In Friday morning's round (31st March 2023) in the Reyjkavik Open Simon Williams played the Boor Attack in the Exchange Slav, characterized by 5. f3 [Ben Finegold: "Never play f3"], as white against Anastasiya Rakhmangulova:

[Title "Simon Williams - Anastasiya Rakhmangulova, Reyjkavik 2023"]
[fen ""]
[Startply "9"]

1.d4 d5 2.c4 c6 3.cxd5 cxd5 4.Nc3 Nf6 5.f3 e6 6.e4 dxe4 7.fxe4 Nc6 8.Nf3 Bb4 9.Bd3 Ba5 10.e5 Nd5 11.O-O Nxc3 12.bxc3 Bxc3 13.Rb1 h6 14.Ba3 a5 15.Qa4 Bd7 16.Rxb7 Nxd4 17.Nxd4 Bxa4 18.Nxe6 Qh4 19.Rfxf7 Bb4 20.Rf8+ {20... Rxf8 21. Bg6+ Rf7 22. Bxf7#}

I've never heard of this or seen it before. What are the plans and ideas?

I'm looking for answers with concrete lines not general, boilerplate platitudes.

  • 3
    what a nice game
    – cmgchess
    Mar 31 at 13:57
  • 1
    maybe someone who has watched FM Boor's course on chessable or series on chess.com can give a good answer
    – cmgchess
    Mar 31 at 14:02

1 Answer 1


Icelandic FM and FIDE Trainer, Ingvar Johannesson, has just posted a YouTube video with his analysis of this game. What makes this special is that Williams played this game after conversation with Johannesson down the pub before the tournament where Johannesson shared his analysis of this opening.

He explains some of the tactical ideas behind the move 5. f3 which he shared with Simon Williams. Significantly he doesn't say much about the reply 5... Bf5 apart from to mention white ideas like Qb3. So, he keeps some secrets.

Let's look at the replies Johannesson covers in the video.

5... Nc6

[fen "r1bqkb1r/pp2pppp/2n2n2/3p4/3P4/2N2P2/PP2P1PP/R1BQKBNR w - - 0 6"]

6. e4 dxe4 7. d5 Ne5 8. fxe4 e6 9. Nf3 Nxf3 10. Qxf3 exd5 11. e5 Ne4 12. Bb5+ Bd7 13. Rf1 {avoiding Qb6+ after O-O and with a massive attack for white} 

5... Qb6

[fen "rnb1kb1r/pp2pppp/1q3n2/3p4/3P4/2N2P2/PP2P1PP/R1BQKBNR w - - 0 6"]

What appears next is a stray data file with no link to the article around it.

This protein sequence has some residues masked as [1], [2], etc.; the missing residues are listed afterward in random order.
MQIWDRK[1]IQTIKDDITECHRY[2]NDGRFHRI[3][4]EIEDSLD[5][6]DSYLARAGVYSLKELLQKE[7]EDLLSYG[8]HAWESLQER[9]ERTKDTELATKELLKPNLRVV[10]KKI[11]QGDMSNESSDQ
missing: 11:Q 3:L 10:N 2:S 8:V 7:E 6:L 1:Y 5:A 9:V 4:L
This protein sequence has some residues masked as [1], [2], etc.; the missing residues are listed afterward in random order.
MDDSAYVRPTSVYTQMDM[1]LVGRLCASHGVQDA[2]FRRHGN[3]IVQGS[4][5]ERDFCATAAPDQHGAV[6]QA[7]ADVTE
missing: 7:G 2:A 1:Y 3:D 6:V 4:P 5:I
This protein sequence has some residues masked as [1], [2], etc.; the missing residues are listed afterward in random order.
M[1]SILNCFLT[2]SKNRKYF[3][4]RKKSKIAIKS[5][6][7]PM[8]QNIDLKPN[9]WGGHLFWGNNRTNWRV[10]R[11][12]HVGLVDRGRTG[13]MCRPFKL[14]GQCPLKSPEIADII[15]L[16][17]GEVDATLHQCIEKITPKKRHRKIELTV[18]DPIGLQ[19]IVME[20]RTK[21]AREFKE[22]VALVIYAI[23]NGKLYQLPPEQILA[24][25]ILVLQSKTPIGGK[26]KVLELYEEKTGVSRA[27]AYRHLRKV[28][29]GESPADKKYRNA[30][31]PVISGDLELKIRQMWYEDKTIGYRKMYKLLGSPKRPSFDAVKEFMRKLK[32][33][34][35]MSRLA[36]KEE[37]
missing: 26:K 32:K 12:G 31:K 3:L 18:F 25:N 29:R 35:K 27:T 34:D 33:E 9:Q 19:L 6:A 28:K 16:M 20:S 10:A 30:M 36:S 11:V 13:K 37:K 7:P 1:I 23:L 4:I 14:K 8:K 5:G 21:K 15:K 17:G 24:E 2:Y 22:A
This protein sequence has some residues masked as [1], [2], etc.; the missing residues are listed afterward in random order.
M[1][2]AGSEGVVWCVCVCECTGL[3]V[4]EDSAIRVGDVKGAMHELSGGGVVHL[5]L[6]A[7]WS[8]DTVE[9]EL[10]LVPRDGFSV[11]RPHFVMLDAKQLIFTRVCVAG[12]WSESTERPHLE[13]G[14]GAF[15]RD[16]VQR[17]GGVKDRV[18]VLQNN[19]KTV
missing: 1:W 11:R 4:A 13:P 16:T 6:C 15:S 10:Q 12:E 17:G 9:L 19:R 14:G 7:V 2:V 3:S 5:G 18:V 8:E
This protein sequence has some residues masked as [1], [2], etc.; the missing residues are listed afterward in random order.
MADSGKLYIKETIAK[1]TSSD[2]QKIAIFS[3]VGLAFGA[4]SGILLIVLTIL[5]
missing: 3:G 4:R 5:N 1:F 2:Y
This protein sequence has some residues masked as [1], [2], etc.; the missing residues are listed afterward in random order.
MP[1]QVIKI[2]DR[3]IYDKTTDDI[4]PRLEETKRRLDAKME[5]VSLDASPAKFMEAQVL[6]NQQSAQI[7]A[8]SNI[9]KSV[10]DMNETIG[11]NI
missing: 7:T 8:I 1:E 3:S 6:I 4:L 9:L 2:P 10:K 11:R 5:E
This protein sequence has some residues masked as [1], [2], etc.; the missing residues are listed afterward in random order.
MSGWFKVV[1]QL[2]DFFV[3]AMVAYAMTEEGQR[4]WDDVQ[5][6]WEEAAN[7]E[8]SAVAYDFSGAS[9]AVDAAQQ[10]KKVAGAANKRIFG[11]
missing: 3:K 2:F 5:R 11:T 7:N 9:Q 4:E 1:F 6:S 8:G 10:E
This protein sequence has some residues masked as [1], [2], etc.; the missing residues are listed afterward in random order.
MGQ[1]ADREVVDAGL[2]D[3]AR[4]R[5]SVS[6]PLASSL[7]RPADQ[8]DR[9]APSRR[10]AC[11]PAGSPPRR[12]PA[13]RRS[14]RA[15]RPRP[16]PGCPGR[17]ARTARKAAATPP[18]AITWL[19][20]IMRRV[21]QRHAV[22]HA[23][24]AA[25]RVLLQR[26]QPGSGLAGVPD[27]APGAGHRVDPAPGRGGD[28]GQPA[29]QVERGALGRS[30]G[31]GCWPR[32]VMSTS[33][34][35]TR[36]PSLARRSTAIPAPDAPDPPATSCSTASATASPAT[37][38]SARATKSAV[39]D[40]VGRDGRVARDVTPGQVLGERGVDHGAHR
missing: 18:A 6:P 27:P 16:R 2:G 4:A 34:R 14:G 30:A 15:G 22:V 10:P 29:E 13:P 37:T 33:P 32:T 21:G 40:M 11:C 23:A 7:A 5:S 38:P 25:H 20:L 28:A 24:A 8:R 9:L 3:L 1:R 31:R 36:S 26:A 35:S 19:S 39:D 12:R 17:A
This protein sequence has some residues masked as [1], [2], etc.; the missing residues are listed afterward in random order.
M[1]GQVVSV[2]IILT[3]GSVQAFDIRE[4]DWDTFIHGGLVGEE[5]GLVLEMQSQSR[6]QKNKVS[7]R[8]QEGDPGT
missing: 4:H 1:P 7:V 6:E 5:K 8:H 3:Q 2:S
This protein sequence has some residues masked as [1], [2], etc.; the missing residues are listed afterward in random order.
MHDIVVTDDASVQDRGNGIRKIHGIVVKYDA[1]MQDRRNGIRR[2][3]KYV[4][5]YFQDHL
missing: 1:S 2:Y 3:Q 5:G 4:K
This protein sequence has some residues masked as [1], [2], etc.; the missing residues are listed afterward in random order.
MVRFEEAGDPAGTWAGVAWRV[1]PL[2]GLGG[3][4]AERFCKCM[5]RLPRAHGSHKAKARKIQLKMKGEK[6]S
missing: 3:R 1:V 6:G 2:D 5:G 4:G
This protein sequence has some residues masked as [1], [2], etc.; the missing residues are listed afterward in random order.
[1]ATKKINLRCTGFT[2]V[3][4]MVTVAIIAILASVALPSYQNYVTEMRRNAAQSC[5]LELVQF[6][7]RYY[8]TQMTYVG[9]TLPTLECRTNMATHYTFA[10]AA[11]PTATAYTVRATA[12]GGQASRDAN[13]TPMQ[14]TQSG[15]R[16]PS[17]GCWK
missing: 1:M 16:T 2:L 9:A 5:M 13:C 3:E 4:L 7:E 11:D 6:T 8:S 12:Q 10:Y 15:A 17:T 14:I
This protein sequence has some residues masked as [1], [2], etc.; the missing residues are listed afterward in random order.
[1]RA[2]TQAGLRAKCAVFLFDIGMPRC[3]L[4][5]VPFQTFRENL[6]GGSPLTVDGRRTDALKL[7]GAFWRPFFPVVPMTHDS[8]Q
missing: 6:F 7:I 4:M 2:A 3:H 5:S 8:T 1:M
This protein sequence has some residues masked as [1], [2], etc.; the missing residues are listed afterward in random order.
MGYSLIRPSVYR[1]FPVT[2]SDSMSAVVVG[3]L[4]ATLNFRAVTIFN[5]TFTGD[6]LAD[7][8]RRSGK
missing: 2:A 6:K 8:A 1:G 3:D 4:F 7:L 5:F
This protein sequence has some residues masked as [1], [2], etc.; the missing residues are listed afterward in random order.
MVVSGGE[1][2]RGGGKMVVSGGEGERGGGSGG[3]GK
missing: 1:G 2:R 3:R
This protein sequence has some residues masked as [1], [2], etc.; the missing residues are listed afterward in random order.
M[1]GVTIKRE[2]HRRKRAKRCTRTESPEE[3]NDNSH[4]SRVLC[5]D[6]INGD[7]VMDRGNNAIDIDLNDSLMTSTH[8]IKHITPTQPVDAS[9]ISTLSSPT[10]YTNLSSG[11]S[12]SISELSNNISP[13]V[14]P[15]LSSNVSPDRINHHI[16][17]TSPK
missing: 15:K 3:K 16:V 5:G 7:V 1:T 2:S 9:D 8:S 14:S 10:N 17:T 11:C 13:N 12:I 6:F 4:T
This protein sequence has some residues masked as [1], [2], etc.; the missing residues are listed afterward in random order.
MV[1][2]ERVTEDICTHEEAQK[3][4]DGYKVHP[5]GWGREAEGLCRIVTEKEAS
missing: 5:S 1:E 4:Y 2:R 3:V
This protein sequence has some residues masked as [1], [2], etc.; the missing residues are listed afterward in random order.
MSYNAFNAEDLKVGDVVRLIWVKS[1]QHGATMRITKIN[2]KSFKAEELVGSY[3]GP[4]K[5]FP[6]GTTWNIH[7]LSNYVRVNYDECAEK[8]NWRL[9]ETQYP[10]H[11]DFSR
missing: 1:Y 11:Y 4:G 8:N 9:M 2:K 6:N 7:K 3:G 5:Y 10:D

6. e4 dxe4 7. fxe4 e5 8. Bb5+ Nc6 9. d5 Bb4 10. Qd3 a6 11. Ba4 Qa5 12. Bd1 Nd4 13. Ne2 Nxe2 14. Bxe2 Nxe4 15. Qxe4 Bxc3+ 16. bxc3 Qxc3+ 17. Kf2 Qxa1 18. Be3! Qxh1 19. Qxe5+ Be6 {only move to avoid immediate checkmate} 20. dxe6 O-O 21. e7 Rfe8 22. Bd4 f6 23. Bc4+ Kh8 24. Qxf6! {and mate in another move or two}

5... e6

[fen "rnbqkb1r/pp3ppp/4pn2/3p4/3P4/2N2P2/PP2P1PP/R1BQKBNR w - - 0 6"]

6. e4 dxe4 (6... Nc6 7. e5 Nd2 8. f4 {with a good version of the French for white} ) 7. fxe4 Nc6? (7... Bb4 8. Qd3 (8. Bd3? Nxe4! 9. Bxe4 Qh4+ 10. Kf1 Bxc3 11. bxc3 Qxe4)) 8. Nf3 Bb4 9. Bd3! Ba5 (9... O-O 10. e5 Nd5 11. Bxh7+) {aiming to play Bb6 and increase pressure on the d pawn} 10. e5 Nd5 11. O-O

Update 12/4/23: Simon Williams has now published his own YouTube video giving his thoughts from the game. He doesn't give the same depth of analysis as Ingvar but he does give his brief thoughts on ...

5... Bf5

[fen "rn1qkb1r/pp2pppp/5n2/3p1b2/3P4/2N2P2/PP2P1PP/R1BQKBNR w - - 0 6"]

6. g4 Bg6 7. g5 Nh5 8. e4
  • In the 5...Qb6 line,Black plays very cooperatively starting from 13...Nxe2. 13...0-0 14.Nxd4 exd4 15.Qxd4 Re8, for instance, seems more to the point. Otherwise, your material shows that 5...e6 and 7...Bb4 is an adequate response.
    – Evargalo
    Apr 13 at 8:23

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